Politicians and farm leaders are gathering in Luxembourg as CAP reform negotiations enter what could be their final stages.

DEFRA secretary Owen Paterson is among those attending as MEPs, agriculture ministers and European farm commissioner Dacian Ciolos try to thrash out an agreement covering 2014-2020.

Farming organisations from across Europe are stepping up their lobbying ahead of the meeting.

The Luxembourg meeting is seen as the last chance for a CAP reform agreement under the EU Irish presidency, which ends on 30 June.

If no deal is forthcoming, it could take months before a deal is brokered under the Lithuanian presidency – which is said to have little appetite for overseeing talks.

NFU president Peter Kendall is travelling to Luxembourg to ensure that farmers’ views are heard at the top table during the CAP negotiations.

Mr Kendall said some people had suggested there must be a deal at all costs.

But he added: “I disagree, what’s far more important is that we achieve the right deal and that DEFRA then implements that fairly in England.”

It was important that MEPs and ministers – including Mr Paterson – heard farmers’ concerns loud and clear as they went into the final stages of negotiations.

“I want to see a CAP policy that reduces and eliminates competitive distortions and disadvantages on the EU’s common market, not exacerbates them.”
NFU president Peter Kendall

“I am fighting for a simpler, more common policy,” said Mr Kendall.

“I want to see a CAP policy that reduces and eliminates competitive distortions and disadvantages on the EU’s common market, not exacerbates them.”

The NFU favours a policy which continues to allow farmers to make decisions based on the market and strengthens the position of farmers in the food chain.

“If we can achieve or take steps towards meeting these objectives, then this CAP reform may not yet be a complete failure,” said Mr Kendall.

It was of critical importance that English farmers were treated fairly when the time came for DEFRA to implement whatever was agreed for the next CAP.

“There are many priority issues for the NFU still to be resolved,” said Mr Kendall.

The NFU opposes the transfer of any money from direct payments pillar towards rural development fundings – and vice versa.

In the event that such transfers went ahead, Mr Kendall said he wanted a “co-financing requirement” attached to those funds.

The NFU also strenuously opposes powers for member states to gold plate so-called “greening” rules requiring farmers to implement environmental measures in return for support payments.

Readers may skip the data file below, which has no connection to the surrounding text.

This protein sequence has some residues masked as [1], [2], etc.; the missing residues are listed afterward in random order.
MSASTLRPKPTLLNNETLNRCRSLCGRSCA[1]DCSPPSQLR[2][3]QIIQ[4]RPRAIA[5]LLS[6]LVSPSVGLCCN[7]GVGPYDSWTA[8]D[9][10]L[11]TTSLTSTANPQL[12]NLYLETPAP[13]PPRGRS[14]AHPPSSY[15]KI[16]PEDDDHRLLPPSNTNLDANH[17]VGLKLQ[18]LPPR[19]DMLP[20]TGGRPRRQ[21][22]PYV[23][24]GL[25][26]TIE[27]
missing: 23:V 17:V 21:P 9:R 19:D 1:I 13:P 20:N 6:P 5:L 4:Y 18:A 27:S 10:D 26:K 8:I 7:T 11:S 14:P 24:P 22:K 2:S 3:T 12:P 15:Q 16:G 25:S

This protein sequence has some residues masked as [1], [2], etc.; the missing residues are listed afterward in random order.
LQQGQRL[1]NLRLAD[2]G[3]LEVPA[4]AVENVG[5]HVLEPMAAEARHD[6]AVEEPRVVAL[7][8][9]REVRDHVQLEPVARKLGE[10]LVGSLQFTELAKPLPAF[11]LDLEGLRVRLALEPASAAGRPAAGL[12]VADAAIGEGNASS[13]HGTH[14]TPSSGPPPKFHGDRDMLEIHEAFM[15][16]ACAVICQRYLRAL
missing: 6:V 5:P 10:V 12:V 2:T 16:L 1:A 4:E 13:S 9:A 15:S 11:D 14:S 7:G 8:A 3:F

“I will also continue to fight for more proportionate penalties and risk-based inspections across the CAP,” said Mr Kendall.

“My opposition to increases in the levels of coupled aid permitted by member states and regions remains resolute, and I will continue to raise objections against the capping and degressivity proposals which would disproportionally disadvantage UK’s larger farm structures.

It’s widely accepted that CAP reform will spell the end for sugar quotas, although the precise date for quotas to be abolished is still to be decided.

“Of critical importance to our sugar beet growers is the contractual and negotiating conditions under which they will operate once it happens,” said Mr Kendall.

“While British Sugar remains as the sole sugar beet buyer in the UK, it’s really important we have safeguards to counterbalance its market power though a single collective negotiating agreement.”

The NFU also opposes any new supply management measures once the dairy quotas end in 2015.

The timetable

The Irish government, which holds the current EU presidency, is aiming to strike a deal before its six month presidency ends on 30 June.

It is the first time in CAP reform history that agreement will have to be reached between the three institutions of the EU – The Council of Ministers, the Commission and the European Parliament.

Political trilogies (three-way talks) between the organisations are ongoing in a bid to reach a compromise deal.

An indicative timetable has been issued which suggests that agreement might be reached by Wednesday evening (26 June) or Thursday morning (27 June).

Representatives from all member states arrived at the weekend for ‘informal’ meetings ahead of Agriculture Council which started on Monday (24 June).
 
Trialogue meetings started again on Monday afternoon and will continue into the night.

Agriculture ministers will meet again on Tuesday and then the action will shift to Brussels on Wednesday (26 June) where the agriculture committee of the European Parliament will debate the trialogue texts in the presence of Irish agriculture minister Simon Coveney and farm commissioner Dacian Ciolos.

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